on our own
She sleeps, finally, in the bedroom. At every sound I rush to see if she is awake, if she is okay – and every time I find her sleeping, find her beautiful blue eyes closed and her angelic face coloured by sleep. I look at her and I feel proud, I feel love, and I feel nauseous about having to wake her up in no time to breastfeed her again. We are doing scheduled breastfeeding. Every three hours. They told us to do so at the hospital because she didn’t really have an appetite in the beginning. She does now but they have told us to keep doing the scheduled breast feedings and who are we to do anything else but what they tell us. It pains me though. She has yet to wake up herself and actually want to eat, and I have yet to not set the alarm for late and early feeding hours at night.
J is back at work. A wonderful fortnight ended yesterday when he returned to leaving the house before 8am. Yesterday was a crap day. G wouldn’t sleep and I didn’t sleep and when J finally came home, she just cried and cried and cried and despite the tiredness being written in her face, she just couldn’t doze off. It was tough.
A friend of mine, and mother of two – the youngest being just 8 weeks old, phoned me today. At first I thought about not picking it up. G had just eaten and I was desperately trying to get her to sleep (we have sleep issues), but I picked it up thinking that if I could afford to show anyone how tired, desperate and lonely the last couple of days have left me it was her. “I don’t remember much of the first month with A [her first], but it gets better. You are allowed to wear your feelings on your sleeve and you’re allowed to just want to be left alone,” she told me. As we talked I felt a little better. G fell asleep and I realised that I have exactly 16 days of motherhood on my resume and every day I do my very best and no one can ask more of me.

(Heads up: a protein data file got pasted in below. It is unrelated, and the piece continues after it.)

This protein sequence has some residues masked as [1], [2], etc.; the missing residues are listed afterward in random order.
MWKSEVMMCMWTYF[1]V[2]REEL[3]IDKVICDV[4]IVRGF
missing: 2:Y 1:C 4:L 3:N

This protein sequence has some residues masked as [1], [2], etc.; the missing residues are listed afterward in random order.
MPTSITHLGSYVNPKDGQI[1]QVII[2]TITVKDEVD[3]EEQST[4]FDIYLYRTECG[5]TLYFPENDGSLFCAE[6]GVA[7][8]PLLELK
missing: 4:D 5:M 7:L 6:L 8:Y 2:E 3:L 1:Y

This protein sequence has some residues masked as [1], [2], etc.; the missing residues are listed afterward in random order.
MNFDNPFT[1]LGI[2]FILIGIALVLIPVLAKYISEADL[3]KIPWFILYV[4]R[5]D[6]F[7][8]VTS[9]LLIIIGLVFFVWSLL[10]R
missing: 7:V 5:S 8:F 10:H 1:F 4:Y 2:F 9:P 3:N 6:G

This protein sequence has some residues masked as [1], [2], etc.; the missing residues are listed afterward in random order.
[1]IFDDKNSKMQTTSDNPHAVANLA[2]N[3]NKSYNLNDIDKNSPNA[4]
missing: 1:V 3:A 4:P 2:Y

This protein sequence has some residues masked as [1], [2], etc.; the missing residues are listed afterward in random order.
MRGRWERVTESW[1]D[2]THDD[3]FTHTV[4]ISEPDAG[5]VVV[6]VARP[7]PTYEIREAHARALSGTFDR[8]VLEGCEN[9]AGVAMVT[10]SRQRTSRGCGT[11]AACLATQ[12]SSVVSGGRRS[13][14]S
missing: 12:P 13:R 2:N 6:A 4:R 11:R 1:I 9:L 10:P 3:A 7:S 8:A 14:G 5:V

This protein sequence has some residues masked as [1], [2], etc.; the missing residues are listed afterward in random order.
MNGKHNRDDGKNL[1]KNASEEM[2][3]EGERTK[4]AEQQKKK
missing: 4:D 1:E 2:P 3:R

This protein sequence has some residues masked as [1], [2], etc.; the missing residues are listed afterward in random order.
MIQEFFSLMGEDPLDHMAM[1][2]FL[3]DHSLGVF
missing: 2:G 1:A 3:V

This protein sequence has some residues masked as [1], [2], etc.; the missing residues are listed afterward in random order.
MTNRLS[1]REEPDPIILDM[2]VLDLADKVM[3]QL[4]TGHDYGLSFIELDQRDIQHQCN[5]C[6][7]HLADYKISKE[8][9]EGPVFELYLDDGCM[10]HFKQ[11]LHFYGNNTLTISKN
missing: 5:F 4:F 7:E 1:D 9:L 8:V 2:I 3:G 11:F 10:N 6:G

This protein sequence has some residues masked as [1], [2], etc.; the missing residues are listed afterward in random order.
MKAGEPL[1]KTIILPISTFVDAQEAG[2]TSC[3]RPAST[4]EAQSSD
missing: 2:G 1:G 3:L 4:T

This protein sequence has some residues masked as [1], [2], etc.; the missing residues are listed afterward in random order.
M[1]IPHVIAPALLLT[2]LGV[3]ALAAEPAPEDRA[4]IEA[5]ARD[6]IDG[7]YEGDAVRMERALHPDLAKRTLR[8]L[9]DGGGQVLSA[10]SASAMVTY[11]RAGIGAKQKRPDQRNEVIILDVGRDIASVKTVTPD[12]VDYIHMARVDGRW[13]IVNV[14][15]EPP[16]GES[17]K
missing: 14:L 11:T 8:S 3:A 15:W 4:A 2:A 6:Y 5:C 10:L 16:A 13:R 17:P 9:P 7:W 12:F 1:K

One day I will tell my little girl about the Friday her Mum spent on the sofa in her pyjamas, not brushing her teeth until after noon because she was just so exhausted. I will tell her about nipples so sore they make you want to cry. I will tell her about desperation at 4am when she wouldn’t eat. I will tell her about the anxiety I felt when her father went back to work. I will tell her about long nights of stomach aches – mostly hers, but mine due to her crying. The stories will be numerous, but every time I look at her sleeping face, every time I wake her up and her blue eyes meet mine, every time she practices the reflex that will one day be her smile, I am melting, I am overwhelmed with how much you can love such a little person making such a mess of the life you used to live.